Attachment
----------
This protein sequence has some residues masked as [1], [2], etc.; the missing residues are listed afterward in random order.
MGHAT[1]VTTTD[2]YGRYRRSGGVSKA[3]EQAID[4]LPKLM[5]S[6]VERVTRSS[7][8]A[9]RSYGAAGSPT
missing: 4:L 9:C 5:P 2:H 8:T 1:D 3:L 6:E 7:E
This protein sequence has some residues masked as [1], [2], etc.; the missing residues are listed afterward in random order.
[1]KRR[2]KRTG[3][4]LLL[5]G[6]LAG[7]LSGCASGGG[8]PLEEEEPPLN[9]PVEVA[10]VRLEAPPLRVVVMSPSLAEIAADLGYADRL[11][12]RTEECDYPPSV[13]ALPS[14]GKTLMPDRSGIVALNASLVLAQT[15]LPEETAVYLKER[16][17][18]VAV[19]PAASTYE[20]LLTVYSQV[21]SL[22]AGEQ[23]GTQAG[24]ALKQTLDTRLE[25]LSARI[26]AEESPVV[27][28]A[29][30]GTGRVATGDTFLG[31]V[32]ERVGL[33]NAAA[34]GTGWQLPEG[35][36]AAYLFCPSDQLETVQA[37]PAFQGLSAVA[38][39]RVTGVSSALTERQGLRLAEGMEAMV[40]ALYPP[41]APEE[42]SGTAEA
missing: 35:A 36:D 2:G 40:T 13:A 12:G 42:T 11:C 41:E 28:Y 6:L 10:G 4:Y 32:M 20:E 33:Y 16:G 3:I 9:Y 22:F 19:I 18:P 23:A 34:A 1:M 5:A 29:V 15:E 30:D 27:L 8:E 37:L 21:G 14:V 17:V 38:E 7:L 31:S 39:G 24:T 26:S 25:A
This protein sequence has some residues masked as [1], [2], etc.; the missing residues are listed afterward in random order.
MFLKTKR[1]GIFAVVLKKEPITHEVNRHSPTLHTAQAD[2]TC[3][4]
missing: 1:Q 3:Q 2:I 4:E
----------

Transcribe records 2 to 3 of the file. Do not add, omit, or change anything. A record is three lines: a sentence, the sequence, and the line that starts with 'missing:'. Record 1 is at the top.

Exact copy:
This protein sequence has some residues masked as [1], [2], etc.; the missing residues are listed afterward in random order.
[1]KRR[2]KRTG[3][4]LLL[5]G[6]LAG[7]LSGCASGGG[8]PLEEEEPPLN[9]PVEVA[10]VRLEAPPLRVVVMSPSLAEIAADLGYADRL[11][12]RTEECDYPPSV[13]ALPS[14]GKTLMPDRSGIVALNASLVLAQT[15]LPEETAVYLKER[16][17][18]VAV[19]PAASTYE[20]LLTVYSQV[21]SL[22]AGEQ[23]GTQAG[24]ALKQTLDTRLE[25]LSARI[26]AEESPVV[27][28]A[29][30]GTGRVATGDTFLG[31]V[32]ERVGL[33]NAAA[34]GTGWQLPEG[35][36]AAYLFCPSDQLETVQA[37]PAFQGLSAVA[38][39]RVTGVSSALTERQGLRLAEGMEAMV[40]ALYPP[41]APEE[42]SGTAEA
missing: 35:A 36:D 2:G 40:T 13:A 12:G 42:T 11:C 41:E 28:Y 6:L 10:G 4:Y 32:M 20:E 33:Y 16:G 3:I 9:Y 22:F 19:I 18:P 23:A 34:A 1:M 5:A 29:V 15:E 30:D 27:L 8:E 37:L 21:G 14:V 17:V 38:E 7:L 31:S 39:G 24:T 26:S 25:A
This protein sequence has some residues masked as [1], [2], etc.; the missing residues are listed afterward in random order.
MFLKTKR[1]GIFAVVLKKEPITHEVNRHSPTLHTAQAD[2]TC[3][4]
missing: 1:Q 3:Q 2:I 4:E